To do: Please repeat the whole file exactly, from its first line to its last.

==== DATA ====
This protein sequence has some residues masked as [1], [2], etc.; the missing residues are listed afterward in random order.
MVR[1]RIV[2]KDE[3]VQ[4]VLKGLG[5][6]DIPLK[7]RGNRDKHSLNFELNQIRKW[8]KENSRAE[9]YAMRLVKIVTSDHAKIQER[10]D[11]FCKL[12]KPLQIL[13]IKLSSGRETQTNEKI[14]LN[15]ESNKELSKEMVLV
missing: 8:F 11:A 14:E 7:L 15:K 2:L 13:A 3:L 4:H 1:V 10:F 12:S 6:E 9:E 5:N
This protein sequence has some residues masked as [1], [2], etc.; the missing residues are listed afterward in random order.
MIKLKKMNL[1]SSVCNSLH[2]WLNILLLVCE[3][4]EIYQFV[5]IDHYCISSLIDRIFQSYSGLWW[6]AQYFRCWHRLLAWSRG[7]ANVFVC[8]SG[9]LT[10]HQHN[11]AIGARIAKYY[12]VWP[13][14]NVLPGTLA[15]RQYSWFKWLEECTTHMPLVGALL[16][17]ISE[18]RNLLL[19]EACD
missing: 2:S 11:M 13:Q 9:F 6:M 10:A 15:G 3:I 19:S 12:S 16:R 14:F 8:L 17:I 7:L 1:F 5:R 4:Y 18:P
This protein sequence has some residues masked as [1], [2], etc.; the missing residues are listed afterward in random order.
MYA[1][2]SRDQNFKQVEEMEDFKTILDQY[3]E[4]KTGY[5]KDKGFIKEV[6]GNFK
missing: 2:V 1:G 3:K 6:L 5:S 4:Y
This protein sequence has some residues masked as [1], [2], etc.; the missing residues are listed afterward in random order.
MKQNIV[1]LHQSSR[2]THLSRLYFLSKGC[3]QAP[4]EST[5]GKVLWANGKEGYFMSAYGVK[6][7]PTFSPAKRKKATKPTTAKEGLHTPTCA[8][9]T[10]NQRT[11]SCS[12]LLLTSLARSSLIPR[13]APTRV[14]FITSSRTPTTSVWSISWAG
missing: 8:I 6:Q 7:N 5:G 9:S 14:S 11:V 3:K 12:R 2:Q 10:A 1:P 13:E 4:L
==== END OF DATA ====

This protein sequence has some residues masked as [1], [2], etc.; the missing residues are listed afterward in random order.
MVR[1]RIV[2]KDE[3]VQ[4]VLKGLG[5][6]DIPLK[7]RGNRDKHSLNFELNQIRKW[8]KENSRAE[9]YAMRLVKIVTSDHAKIQER[10]D[11]FCKL[12]KPLQIL[13]IKLSSGRETQTNEKI[14]LN[15]ESNKELSKEMVLV
missing: 8:F 11:A 14:E 7:L 15:K 2:L 13:A 3:L 4:H 1:V 10:F 12:S 6:E 9:E 5:N
This protein sequence has some residues masked as [1], [2], etc.; the missing residues are listed afterward in random order.
MIKLKKMNL[1]SSVCNSLH[2]WLNILLLVCE[3][4]EIYQFV[5]IDHYCISSLIDRIFQSYSGLWW[6]AQYFRCWHRLLAWSRG[7]ANVFVC[8]SG[9]LT[10]HQHN[11]AIGARIAKYY[12]VWP[13][14]NVLPGTLA[15]RQYSWFKWLEECTTHMPLVGALL[16][17]ISE[18]RNLLL[19]EACD
missing: 2:S 11:M 13:Q 9:F 6:M 10:A 15:G 3:I 19:S 12:S 16:R 14:F 8:L 17:I 7:L 1:F 5:R 4:Y 18:P
This protein sequence has some residues masked as [1], [2], etc.; the missing residues are listed afterward in random order.
MYA[1][2]SRDQNFKQVEEMEDFKTILDQY[3]E[4]KTGY[5]KDKGFIKEV[6]GNFK
missing: 2:V 1:G 3:K 6:L 5:S 4:Y
This protein sequence has some residues masked as [1], [2], etc.; the missing residues are listed afterward in random order.
MKQNIV[1]LHQSSR[2]THLSRLYFLSKGC[3]QAP[4]EST[5]GKVLWANGKEGYFMSAYGVK[6][7]PTFSPAKRKKATKPTTAKEGLHTPTCA[8][9]T[10]NQRT[11]SCS[12]LLLTSLARSSLIPR[13]APTRV[14]FITSSRTPTTSVWSISWAG
missing: 8:I 6:Q 7:N 5:G 9:S 14:S 11:V 3:K 12:R 2:Q 10:A 1:P 13:E 4:L